Ask Dr. Copyright

Dear Doc:

Back in April 2013, you wrote about how Richard Prince drew a few electric guitars and naughty bits on photos taken by photographer Patrick Cariou, and then sold them to Beyoncé, Giselle, and other really famous people for tons of money.  I seem to remember that a court said that was okay, and not an infringement on Cariou’s copyright, or some such idiocy. What’s Prince been up to lately?

Patrick C.

Dear Pat:

Dick’s been up to it again. Most recently, he downloaded a bunch of photographs posted to Instagram by other users, added his own comments, and printed these out on big canvasses. He has shown these in the Gagosian Gallery (the same one that sold the Cariou markups) for (are you sitting down?) around $90,000 each. The folks that posted their photos on Instagram have confirmed that Prince never asked for their permission to do this…he just downloaded the images, printed them, and sold them. (Interestingly, the press release for the exhibition notes, “All images are subject to copyright. Gallery approval must be granted prior to reproduction.”)

Photo of the exhibition of Prince’s canvasses…

So what do art critics (at least some of them) think of Prince’s work? Jerry Saltz, from New York Magazine, writing on the website “Vulture” gushed, “Here he [Prince] is delving as deep as he ever has into privacy, copyright, and appropriation, twisting images so that they actually seem to undergo some sort of sick psychic-artistic transubstantiation where they no longer belong to the original makers.”

Some of the Instagram photos that Prince used were posted by the founder of the website “SuicideGirls”. In response, she said on Reddit, “Everyone has been asking me what I thought about famous controversial artist Richard Prince taking a series of SuicideGirls Instagram posts and printing them out and selling them at a recent gallery show at the gagosian gallery of beverly hills for $90,000 a piece. My first thought was I don’t know anyone who can spend $90,000 on anything other than a house. Maybe I know a few people who can spend it on a car. As to the copyright issue? If I had a nickel for every time someone used our images without our permission in a commercial endeavour I’d be able to spend $90,000 on art.”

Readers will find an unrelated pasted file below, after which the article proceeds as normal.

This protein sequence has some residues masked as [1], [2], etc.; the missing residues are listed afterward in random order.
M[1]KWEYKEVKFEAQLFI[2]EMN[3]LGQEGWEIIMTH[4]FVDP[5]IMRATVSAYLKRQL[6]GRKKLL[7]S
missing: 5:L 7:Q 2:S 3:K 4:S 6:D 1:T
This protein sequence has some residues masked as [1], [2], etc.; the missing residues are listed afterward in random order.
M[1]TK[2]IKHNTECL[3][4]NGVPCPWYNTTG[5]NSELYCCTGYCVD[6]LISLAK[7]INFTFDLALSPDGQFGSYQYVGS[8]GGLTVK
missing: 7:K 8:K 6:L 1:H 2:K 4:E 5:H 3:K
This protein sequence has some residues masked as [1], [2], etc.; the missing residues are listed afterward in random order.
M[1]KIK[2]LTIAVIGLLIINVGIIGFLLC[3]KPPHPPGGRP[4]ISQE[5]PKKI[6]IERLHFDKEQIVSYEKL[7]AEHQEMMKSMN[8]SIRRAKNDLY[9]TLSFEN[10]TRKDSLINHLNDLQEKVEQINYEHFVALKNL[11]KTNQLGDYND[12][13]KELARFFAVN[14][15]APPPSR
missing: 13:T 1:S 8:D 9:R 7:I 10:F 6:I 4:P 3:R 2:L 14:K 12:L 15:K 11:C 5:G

In reaction, she decided to make Prince’s “art” affordable…”I’m just bummed that his art is out of reach for people like me and the people portrayed in the art he is selling.  So we at SuicideGirls are going to sell the exact same prints people payed $90,000 for $90 each. I hope you love them. Beautiful Art, 99.9% off the original price. 😉 … Do we have Mr. Prince’s permission to sell these prints? We have the same permission from him that he had from us. ;)”

According to the Copyright Office’s Circular 14, “A derivative work is a work based on or derived from one or more already existing works. … Only the owner of copyright in a work has the right to prepare, or to authorize someone else to create, an adaptation of that work. … The unauthorized adaption of a work may constitute copyright infringement.” Because nobody has yet brought a law suit against Prince over these Instagram pictures, we may never know whether his actions actually constitute copyright infringement. Past cases, like that the “Doc” wrote about in 2013 over the Cariou photos, lead us to believe that as long as people who are famous continue to pay $90,000 each for them, judges will keep looking the other way.

Want to just blatantly steal someone else’s copyrighted work? Don’t have a hoity-toity New York art gallery that will sell the stuff for big bucks? Better check with the attorneys at LW&H first. After all, in much of the country outside the Second Circuit, copyright law still protects the little guy, and you could get in really big trouble for infringing copyright.

Until next time,

The Doc.

–L. Husick, Esq.